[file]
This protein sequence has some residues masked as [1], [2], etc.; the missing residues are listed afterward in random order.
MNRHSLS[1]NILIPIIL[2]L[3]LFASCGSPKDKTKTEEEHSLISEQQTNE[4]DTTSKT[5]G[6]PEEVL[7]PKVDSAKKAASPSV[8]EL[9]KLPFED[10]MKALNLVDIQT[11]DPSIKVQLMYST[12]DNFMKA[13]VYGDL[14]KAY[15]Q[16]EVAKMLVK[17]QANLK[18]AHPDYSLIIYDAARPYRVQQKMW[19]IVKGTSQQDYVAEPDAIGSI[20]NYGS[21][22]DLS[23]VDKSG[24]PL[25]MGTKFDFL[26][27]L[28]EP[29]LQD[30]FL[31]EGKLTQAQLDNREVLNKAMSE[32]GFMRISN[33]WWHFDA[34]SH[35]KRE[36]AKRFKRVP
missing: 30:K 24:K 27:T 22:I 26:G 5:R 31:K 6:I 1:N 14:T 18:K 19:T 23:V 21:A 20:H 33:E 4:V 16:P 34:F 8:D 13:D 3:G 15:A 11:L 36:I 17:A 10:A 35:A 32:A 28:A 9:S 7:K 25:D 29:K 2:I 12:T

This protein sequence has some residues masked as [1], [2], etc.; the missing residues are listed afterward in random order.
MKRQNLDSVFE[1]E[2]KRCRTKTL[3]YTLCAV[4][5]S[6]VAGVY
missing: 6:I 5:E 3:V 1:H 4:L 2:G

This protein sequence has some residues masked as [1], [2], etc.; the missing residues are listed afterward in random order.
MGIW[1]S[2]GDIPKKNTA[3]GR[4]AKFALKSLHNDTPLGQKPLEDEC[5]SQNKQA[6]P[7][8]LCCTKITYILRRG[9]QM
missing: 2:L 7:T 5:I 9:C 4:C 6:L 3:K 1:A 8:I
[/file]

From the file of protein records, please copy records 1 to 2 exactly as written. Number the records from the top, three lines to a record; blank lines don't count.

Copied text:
This protein sequence has some residues masked as [1], [2], etc.; the missing residues are listed afterward in random order.
MNRHSLS[1]NILIPIIL[2]L[3]LFASCGSPKDKTKTEEEHSLISEQQTNE[4]DTTSKT[5]G[6]PEEVL[7]PKVDSAKKAASPSV[8]EL[9]KLPFED[10]MKALNLVDIQT[11]DPSIKVQLMYST[12]DNFMKA[13]VYGDL[14]KAY[15]Q[16]EVAKMLVK[17]QANLK[18]AHPDYSLIIYDAARPYRVQQKMW[19]IVKGTSQQDYVAEPDAIGSI[20]NYGS[21][22]DLS[23]VDKSG[24]PL[25]MGTKFDFL[26][27]L[28]EP[29]LQD[30]FL[31]EGKLTQAQLDNREVLNKAMSE[32]GFMRISN[33]WWHFDA[34]SH[35]KRE[36]AKRFKRVP
missing: 30:K 24:K 27:T 22:I 26:G 5:R 31:K 6:I 1:N 14:T 18:K 19:T 23:V 21:A 20:H 33:E 4:V 16:P 34:F 8:D 13:D 3:G 15:A 11:L 36:I 17:A 10:A 35:A 32:A 28:A 9:S 7:K 25:D 29:K 2:I 12:T

This protein sequence has some residues masked as [1], [2], etc.; the missing residues are listed afterward in random order.
MKRQNLDSVFE[1]E[2]KRCRTKTL[3]YTLCAV[4][5]S[6]VAGVY
missing: 6:I 5:E 3:V 1:H 4:L 2:G